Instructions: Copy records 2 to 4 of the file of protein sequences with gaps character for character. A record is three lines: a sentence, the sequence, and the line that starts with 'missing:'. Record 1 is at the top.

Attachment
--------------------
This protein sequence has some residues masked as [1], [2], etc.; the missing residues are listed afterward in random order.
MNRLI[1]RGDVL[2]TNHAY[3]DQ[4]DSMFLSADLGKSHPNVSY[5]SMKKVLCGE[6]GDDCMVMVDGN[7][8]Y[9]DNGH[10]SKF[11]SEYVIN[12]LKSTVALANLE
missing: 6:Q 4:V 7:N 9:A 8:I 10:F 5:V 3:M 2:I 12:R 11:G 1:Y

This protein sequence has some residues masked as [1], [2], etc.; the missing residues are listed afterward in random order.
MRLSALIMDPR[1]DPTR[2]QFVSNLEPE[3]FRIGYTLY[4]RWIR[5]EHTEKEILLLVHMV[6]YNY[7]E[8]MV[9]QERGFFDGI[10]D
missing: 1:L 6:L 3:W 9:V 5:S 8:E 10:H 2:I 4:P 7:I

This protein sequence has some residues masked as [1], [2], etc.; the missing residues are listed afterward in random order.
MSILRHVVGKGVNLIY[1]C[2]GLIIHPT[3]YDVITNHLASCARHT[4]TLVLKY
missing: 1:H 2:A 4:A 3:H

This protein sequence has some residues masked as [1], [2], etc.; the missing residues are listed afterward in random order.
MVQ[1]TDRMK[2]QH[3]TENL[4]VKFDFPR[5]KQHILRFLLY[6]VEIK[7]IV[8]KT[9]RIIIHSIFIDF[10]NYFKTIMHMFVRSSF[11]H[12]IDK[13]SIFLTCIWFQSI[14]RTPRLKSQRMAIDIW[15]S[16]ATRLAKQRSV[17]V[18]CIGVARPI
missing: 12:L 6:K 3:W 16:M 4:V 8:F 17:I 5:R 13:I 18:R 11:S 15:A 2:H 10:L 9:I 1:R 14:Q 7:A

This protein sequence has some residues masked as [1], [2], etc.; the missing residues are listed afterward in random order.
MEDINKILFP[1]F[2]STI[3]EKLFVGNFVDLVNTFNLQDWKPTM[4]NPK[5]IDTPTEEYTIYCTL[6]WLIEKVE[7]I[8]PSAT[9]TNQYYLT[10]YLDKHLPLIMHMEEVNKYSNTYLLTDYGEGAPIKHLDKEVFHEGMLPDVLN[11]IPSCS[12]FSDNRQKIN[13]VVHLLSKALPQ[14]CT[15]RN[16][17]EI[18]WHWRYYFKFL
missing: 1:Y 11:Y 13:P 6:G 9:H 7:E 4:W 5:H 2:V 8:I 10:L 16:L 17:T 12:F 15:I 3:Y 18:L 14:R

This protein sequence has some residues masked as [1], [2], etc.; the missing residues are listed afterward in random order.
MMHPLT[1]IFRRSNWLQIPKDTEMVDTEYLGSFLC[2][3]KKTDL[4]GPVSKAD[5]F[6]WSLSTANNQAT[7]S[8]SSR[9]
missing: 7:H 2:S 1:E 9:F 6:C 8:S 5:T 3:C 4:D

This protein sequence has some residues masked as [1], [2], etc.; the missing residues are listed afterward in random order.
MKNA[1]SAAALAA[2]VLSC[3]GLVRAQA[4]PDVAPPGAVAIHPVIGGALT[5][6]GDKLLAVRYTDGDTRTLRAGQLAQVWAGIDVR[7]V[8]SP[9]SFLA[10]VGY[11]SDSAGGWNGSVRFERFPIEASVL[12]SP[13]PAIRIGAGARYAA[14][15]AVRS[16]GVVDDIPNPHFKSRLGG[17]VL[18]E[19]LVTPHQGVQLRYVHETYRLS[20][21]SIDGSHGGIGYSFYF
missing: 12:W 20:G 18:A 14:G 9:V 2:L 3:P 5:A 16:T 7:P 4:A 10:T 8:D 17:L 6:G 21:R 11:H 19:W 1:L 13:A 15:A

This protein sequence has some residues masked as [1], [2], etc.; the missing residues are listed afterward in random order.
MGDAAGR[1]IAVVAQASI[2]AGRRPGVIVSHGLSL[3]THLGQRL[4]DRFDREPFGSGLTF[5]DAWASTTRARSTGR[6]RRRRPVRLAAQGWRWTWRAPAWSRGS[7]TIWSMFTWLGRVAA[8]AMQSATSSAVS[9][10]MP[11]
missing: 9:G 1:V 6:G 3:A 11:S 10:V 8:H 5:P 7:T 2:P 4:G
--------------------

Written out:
This protein sequence has some residues masked as [1], [2], etc.; the missing residues are listed afterward in random order.
MRLSALIMDPR[1]DPTR[2]QFVSNLEPE[3]FRIGYTLY[4]RWIR[5]EHTEKEILLLVHMV[6]YNY[7]E[8]MV[9]QERGFFDGI[10]D
missing: 1:L 6:L 3:W 9:V 5:S 8:E 10:H 2:I 4:P 7:I

This protein sequence has some residues masked as [1], [2], etc.; the missing residues are listed afterward in random order.
MSILRHVVGKGVNLIY[1]C[2]GLIIHPT[3]YDVITNHLASCARHT[4]TLVLKY
missing: 1:H 2:A 4:A 3:H

This protein sequence has some residues masked as [1], [2], etc.; the missing residues are listed afterward in random order.
MVQ[1]TDRMK[2]QH[3]TENL[4]VKFDFPR[5]KQHILRFLLY[6]VEIK[7]IV[8]KT[9]RIIIHSIFIDF[10]NYFKTIMHMFVRSSF[11]H[12]IDK[13]SIFLTCIWFQSI[14]RTPRLKSQRMAIDIW[15]S[16]ATRLAKQRSV[17]V[18]CIGVARPI
missing: 12:L 6:K 3:W 16:M 4:V 8:F 17:I 5:R 13:I 18:R 11:S 15:A 2:H 10:L 9:I 1:R 14:Q 7:A